Not afraid to speak her mind
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'People don't understand'
'As a daughter and as a person'
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(CNN) -- Leah Remini is unapologetic about her brazen attitude toward life and her acting career.
A caustic wit pervades nearly everything she says; expletives pepper her sentences, reinforcing the stereotype of a tough-talking New Yorker. But asked if she'd consider toning down her Brooklynese, Remini pounces.
"No. Are you trying to give me a hint that I should drop it? I can lose the accent; I just have to really focus on what I'm saying. And I have to talk slowly."
That distinctive New York sound helped land her first acting job in an episode of "Head of the Class."
And Remini has since become a recognizable TV actor, costarring in the CBS Monday night sitcom "The King of Queens."
The show has wrapped for the season, and Remini has been contemplating her next career move.
For now -- and despite calling herself "technically impaired" -- Remini keeps herself busy with two Web sites: a fan site she periodically helps update, and a joint business venture with her friend and fellow actor, Jackie Guerra. JackieAndLeah.com is a retail site for jewelry and accessories.
But Remini says she wasn't fully aware of how demanding that commercial site would be.
"You learn as you go. You think it's so easy to just throw up a Web site, but it's really not, because style, especially fashion, is changing every couple of months."
Even her work on the sitcom can be draining, says Remini. She says she feels many people don't understand the daily grind of doing a weekly TV program.
"I've always had a show that went seven episodes or 13 episodes or whatever. And I've never had a show (before 'The King of Queens') that's gone past a first season. It really is a lot of work. It's getting up every morning and going to work. It's not, 'Look at me, I have a little sitcom.' People don't understand the life that we (actors) live."
|On how she deals with the social order of Hollywood: "It's hard to find people who are very real and people who care. You find those few friends in this business that you can really trust."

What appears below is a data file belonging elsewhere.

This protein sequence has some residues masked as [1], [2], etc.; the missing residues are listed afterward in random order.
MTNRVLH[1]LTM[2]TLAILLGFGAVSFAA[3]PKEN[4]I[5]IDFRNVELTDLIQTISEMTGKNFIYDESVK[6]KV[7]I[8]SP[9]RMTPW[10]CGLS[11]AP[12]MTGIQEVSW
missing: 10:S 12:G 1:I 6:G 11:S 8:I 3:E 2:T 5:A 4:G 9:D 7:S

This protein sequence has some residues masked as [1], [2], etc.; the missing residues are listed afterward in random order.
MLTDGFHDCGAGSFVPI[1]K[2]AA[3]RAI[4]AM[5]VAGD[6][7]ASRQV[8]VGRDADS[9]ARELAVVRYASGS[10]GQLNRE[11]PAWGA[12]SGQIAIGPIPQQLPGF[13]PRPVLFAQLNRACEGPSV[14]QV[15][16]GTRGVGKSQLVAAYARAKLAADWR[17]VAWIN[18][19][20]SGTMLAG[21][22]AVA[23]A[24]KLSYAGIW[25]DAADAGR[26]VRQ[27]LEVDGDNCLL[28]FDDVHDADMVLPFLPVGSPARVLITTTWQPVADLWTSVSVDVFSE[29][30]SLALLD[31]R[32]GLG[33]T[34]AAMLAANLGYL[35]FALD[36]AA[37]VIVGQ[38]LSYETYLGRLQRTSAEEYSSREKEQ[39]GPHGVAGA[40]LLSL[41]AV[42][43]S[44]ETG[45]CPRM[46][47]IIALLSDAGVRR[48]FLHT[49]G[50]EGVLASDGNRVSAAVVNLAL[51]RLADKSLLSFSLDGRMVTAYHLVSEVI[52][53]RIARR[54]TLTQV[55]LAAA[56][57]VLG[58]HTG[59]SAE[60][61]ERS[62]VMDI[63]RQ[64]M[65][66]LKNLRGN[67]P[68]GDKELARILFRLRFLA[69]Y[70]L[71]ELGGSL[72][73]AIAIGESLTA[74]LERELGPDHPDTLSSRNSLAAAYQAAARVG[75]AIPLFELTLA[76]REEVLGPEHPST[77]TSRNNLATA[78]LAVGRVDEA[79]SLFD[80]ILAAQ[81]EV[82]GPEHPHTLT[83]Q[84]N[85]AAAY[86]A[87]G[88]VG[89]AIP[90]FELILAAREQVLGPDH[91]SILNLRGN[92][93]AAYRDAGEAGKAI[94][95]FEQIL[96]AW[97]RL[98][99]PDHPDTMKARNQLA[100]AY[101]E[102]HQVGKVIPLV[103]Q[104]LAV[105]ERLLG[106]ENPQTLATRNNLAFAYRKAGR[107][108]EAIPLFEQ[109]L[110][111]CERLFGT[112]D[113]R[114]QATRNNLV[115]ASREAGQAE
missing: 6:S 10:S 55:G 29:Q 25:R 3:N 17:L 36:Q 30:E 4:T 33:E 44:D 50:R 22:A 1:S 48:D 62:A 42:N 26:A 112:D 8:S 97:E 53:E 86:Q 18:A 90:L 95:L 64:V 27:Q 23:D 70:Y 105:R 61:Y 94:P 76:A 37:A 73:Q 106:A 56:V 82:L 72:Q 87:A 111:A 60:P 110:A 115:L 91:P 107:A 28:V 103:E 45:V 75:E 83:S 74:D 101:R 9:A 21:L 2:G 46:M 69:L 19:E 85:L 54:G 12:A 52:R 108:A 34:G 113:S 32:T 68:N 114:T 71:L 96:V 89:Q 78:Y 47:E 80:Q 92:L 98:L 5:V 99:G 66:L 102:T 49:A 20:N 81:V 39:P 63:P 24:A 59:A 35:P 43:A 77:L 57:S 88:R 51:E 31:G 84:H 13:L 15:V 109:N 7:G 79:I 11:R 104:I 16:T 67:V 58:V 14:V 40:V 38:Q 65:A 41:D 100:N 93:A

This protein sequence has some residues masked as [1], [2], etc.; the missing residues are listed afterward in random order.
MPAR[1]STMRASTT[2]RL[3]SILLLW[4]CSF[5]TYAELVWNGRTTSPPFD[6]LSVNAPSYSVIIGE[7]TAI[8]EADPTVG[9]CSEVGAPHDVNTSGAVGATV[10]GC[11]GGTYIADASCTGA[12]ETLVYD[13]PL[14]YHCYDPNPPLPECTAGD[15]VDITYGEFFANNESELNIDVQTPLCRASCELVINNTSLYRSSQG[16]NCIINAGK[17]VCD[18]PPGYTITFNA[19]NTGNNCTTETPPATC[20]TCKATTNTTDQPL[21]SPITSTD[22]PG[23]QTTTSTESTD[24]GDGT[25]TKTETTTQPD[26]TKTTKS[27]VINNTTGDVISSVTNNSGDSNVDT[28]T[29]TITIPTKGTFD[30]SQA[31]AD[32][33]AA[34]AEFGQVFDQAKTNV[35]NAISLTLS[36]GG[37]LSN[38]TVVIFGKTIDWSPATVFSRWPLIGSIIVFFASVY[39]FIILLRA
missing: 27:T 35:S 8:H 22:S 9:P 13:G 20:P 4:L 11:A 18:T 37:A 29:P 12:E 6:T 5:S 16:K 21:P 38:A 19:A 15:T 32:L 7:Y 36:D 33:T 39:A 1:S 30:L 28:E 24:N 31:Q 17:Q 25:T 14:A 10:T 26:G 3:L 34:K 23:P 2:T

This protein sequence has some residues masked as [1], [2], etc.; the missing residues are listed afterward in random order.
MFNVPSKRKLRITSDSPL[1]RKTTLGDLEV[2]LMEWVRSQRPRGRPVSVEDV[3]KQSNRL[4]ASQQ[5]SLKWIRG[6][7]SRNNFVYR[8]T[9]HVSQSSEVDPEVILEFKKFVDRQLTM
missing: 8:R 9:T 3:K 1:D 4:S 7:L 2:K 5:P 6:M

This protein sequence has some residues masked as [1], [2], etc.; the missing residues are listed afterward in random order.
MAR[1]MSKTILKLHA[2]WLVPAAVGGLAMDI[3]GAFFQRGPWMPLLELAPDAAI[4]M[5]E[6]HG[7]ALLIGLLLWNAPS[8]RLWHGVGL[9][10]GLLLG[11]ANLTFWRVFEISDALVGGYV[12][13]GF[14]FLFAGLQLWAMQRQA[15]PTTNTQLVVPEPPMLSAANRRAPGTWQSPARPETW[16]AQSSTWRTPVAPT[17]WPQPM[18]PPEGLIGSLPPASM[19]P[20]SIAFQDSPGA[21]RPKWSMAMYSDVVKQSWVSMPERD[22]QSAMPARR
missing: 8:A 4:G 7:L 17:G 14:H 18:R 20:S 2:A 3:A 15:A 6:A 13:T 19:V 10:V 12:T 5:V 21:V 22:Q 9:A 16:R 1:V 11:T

Remini says she finds solace in her steadfast practice of Scientology. She says it often has provided guidance during troubled times in her life and has helped her to be more "normal."
Although Remini is aware of the controversy that sometimes surrounds Scientology, she says she's unfazed by it.
|On criticism of Scientology: "If somebody is going to get turned off about something because of what they read or heard, then that person's not smart enough to even enter a church. If you're really against something, then know what you're against."
"I can see how people might trip out about it. But I've been doing it for so long."
Remini dropped out of school at 14, with a caveat from her mother that it was OK to dodge academia only if she was going to achieve some form of greatness in life. Her mother's words have continued to ring in her ears.
At the beginning of her working life, Remini had a variety of jobs, including being a waitress, selling car insurance and working as a telemarketer for a solar heating company.
|On her relationship with her mother: "Being very close to her, I don't want to do anything to disappoint her as her daughter and as a person."
But Remini persevered and says she has learned to highlight her strengths.
She also says her Jewish mother and Sicilian father instilled a sense of strong family values in her -- along with a droll outlook on life.
A recent photo shoot perhaps best sums up Remini's strong sense of humor, self deprecating all the way. She agreed to pose -- rather scantily clad -- for a recent insert in the men's magazine FHM: Girls of TV.
But Remini says the experience wasn't completely glamorous.
"I was freezing my a-- off with that little rock thing they had me on. ... I was slipping off of it ... it was freezing. I also had the same look on my face in every picture. 'Oh, look at me, I'm a tigress. This is my sexy look 2-14.'"
Remini's boyfriend later chided her about the shoot, asking when she was going to pose for Playboy.
|On seeing herself in the FHM spread: "My mother said, 'Why do you do this s---?' And she asks me why I have to curse so much."
Far from thinking of herself as a sexual icon or model, Remini says she's a cluster of neuroses on the inside and an impenetrable wall on the outside.
"I don't know if it's the way I come off ... like, 'Don't even think about coming near me.' My look is hard, I guess. But inside, I'm going, 'Oh my God, is my zipper up? Do I have a booger in my nose?' That's my inner monologue."
Laughing at life and herself, Remini says she remains grounded through her family, some members of which operate a restaurant near Los Angeles. Not blinded by Hollywood lights, Remini's relatives tolerate no snobbery from her.
"Everybody is kind of normal in my family. Nobody really gives a s--- what I do. Like, 'We have to exclude Leah from the festivities because she's a big sitcom person.' No."
Although no descendant of royalty, this "King of Queens" star says she'll continue to strive for a noble existence.
"I try to be a good person. I know what my downfalls are, so that's a good thing."
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